Imagine arriving at the airport to travel to the United States to negotiate a contract with a lucrative US business. Landing this contract will produce a great deal of profit for your European company. You’ve taken the necessary precautions to ensure a smooth trip: arrived early for your flight, confirmed the Electronic System for Travel Authorization (“ESTA”) application you made last year is still valid, and book your hotel and car rental in the United States well in advance. However, when you get to the check-in counter, the flight agent begins questioning a recent business trip you took to the Middle East. After a bit of discussion, the agent apologises and informs you that you are not able to board the flight, and are no longer eligible to travel under the Visa Waiver Program. In shock, you must now return to your home, potentially lose out on business in the United States, and deal with the process of obtaining a US visa.
Why you may no longer be eligible to travel under the Visa Waiver Program?
Unfortunately, the above scenario is becoming increasingly more common. If you have applied for ESTA after February 2016, you may have noticed the addition of a number of questions on the application. For example, it now asks the applicant to declare whether they are now, or have been a citizen or national of any other country. The vast majority of people traveling to the United States on the Visa Waiver Program were likely unaware of any changes to the program, as the ESTA application is currently valid for two years.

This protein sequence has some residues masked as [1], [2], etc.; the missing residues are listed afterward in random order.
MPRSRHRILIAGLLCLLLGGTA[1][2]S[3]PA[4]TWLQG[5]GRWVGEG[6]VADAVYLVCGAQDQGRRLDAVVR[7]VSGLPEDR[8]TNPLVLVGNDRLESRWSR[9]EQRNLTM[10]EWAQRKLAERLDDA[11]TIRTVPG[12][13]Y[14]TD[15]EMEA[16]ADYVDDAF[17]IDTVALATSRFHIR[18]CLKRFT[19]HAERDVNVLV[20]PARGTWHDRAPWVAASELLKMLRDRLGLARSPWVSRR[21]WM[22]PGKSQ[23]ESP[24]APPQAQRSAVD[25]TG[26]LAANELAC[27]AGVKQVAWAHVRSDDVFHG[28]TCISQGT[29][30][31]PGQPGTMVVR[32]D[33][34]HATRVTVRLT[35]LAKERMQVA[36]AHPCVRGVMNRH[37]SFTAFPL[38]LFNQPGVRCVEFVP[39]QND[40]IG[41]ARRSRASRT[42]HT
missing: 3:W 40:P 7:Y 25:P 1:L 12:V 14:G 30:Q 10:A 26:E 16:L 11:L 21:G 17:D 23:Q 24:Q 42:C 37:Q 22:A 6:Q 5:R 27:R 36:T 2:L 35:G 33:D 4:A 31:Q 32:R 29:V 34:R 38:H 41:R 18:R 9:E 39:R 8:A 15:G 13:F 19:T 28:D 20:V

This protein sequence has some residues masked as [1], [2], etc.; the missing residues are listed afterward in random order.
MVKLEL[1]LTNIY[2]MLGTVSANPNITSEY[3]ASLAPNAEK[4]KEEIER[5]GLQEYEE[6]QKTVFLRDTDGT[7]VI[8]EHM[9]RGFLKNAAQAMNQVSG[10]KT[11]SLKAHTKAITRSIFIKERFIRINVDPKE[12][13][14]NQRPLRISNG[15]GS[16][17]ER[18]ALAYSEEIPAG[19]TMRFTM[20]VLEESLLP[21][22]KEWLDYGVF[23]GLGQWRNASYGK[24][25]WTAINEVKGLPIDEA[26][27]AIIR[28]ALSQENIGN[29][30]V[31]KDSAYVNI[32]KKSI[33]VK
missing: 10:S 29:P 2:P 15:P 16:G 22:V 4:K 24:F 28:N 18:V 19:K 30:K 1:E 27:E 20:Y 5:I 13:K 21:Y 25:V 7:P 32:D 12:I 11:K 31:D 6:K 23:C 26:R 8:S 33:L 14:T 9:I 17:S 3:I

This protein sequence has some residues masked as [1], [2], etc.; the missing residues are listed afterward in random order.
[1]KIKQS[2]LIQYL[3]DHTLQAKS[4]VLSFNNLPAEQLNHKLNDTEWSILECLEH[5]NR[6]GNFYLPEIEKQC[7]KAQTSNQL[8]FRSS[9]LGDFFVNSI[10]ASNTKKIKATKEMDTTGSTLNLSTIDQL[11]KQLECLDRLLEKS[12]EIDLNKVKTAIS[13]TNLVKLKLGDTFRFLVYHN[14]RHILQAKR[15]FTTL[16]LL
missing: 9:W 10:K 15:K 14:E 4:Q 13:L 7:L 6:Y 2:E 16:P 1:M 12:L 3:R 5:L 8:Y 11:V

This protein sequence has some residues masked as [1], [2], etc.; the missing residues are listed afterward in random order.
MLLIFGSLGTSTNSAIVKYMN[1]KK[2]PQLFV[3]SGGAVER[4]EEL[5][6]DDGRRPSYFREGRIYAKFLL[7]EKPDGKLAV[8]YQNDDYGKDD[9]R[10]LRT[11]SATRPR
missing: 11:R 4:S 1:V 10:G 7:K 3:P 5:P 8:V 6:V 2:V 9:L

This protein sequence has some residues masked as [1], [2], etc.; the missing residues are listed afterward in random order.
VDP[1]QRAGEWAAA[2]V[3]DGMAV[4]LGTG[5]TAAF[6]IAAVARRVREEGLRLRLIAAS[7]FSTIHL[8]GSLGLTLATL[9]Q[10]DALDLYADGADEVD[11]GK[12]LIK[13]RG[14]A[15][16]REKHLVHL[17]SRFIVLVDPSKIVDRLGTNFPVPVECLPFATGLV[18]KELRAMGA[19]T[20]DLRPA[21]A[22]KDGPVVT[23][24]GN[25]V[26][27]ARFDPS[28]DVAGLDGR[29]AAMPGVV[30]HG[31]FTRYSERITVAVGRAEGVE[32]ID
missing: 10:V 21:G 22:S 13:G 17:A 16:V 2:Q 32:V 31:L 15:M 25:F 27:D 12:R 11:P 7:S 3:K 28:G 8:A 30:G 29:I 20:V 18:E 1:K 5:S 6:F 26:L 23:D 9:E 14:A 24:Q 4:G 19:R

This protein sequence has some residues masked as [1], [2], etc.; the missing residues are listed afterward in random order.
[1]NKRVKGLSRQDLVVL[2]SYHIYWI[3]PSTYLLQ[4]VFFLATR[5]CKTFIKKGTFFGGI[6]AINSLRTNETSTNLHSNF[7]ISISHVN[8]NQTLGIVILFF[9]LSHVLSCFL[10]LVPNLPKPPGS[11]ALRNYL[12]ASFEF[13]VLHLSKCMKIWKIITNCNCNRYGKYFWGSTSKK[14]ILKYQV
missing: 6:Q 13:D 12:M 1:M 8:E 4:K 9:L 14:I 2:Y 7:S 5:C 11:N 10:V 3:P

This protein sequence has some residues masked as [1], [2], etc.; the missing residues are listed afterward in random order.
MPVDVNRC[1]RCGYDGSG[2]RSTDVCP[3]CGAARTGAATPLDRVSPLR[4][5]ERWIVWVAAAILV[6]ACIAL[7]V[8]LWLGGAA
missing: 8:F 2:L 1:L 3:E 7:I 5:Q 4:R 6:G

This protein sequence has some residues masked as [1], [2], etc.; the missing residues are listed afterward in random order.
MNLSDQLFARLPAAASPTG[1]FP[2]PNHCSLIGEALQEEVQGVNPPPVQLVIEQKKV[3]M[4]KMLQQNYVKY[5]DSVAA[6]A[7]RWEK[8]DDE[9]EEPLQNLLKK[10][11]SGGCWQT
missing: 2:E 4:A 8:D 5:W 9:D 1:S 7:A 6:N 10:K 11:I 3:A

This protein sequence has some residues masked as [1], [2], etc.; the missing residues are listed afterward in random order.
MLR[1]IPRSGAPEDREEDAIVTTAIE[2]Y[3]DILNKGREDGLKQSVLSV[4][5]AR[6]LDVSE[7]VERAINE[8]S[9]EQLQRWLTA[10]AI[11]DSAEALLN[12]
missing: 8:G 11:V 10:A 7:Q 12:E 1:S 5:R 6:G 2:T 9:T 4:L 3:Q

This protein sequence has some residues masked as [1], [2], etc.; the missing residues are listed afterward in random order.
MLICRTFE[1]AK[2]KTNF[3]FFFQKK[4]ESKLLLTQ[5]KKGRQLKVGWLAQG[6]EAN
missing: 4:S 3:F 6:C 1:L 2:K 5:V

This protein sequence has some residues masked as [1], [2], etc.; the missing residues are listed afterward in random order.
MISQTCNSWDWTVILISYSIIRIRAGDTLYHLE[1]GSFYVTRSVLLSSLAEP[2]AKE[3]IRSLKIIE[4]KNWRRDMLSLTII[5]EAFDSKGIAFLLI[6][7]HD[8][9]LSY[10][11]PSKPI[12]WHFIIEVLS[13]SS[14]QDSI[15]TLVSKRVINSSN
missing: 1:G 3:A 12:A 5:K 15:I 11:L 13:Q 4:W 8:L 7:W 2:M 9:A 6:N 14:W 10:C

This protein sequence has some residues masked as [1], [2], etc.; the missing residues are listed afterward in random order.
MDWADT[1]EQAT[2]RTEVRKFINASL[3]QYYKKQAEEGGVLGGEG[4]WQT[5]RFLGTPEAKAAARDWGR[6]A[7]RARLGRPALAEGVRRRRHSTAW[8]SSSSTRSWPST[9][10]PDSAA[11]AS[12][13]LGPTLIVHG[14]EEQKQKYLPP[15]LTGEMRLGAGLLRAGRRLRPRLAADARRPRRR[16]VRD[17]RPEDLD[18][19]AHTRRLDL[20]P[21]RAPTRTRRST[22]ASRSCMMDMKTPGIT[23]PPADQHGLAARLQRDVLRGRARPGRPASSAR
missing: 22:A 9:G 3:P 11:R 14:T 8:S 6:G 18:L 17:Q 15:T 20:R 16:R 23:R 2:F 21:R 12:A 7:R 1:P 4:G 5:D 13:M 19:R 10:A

Accordingly, citizens of Visa Waiver Program countries who have travelled to Iran, Iraq, Libya, Somalia, Sudan, Syria or Yemen on or after 1 March 2011, are no longer eligible to travel to the United States visa free. Further, citizens who are a dual national of a Visa Waiver Program country and Iran, Iraq, Libya, Somalia, Sudan, Syria or Yemen, are also no longer eligible to travel visa free. There are limited exceptions for those present in one of the specified countries for military or diplomatic reasons.
Who does this Act affect?
On its face, the most obvious group affected by this new Act are those who have travelled to one of the listed countries since 1 March 2011. However, an even greater number of individuals who are also dual nationals may be restricted from applying under ESTA because of the new rules. As an immigration lawyer, clients often tell us they are not a national of a country simply because they do not maintain a valid passport for that country. It is important to note that a passport is just a travel document. While a valid passport can certainly be used for proof of citizenship, citizenship is not lost because the document is expired or damaged.
Citizenship of any given country depends on that country’s rules and regulations. For example, some nations do not allow dual nationality, and immediately revoke citizenship for nationals who have obtained a second citizenship. Alternatively, other countries require a formal process of renunciation before you are no longer considered to be a citizen. In the most extreme cases, a country may never allow you to renounce your citizenship, and will consider you to be a national for life.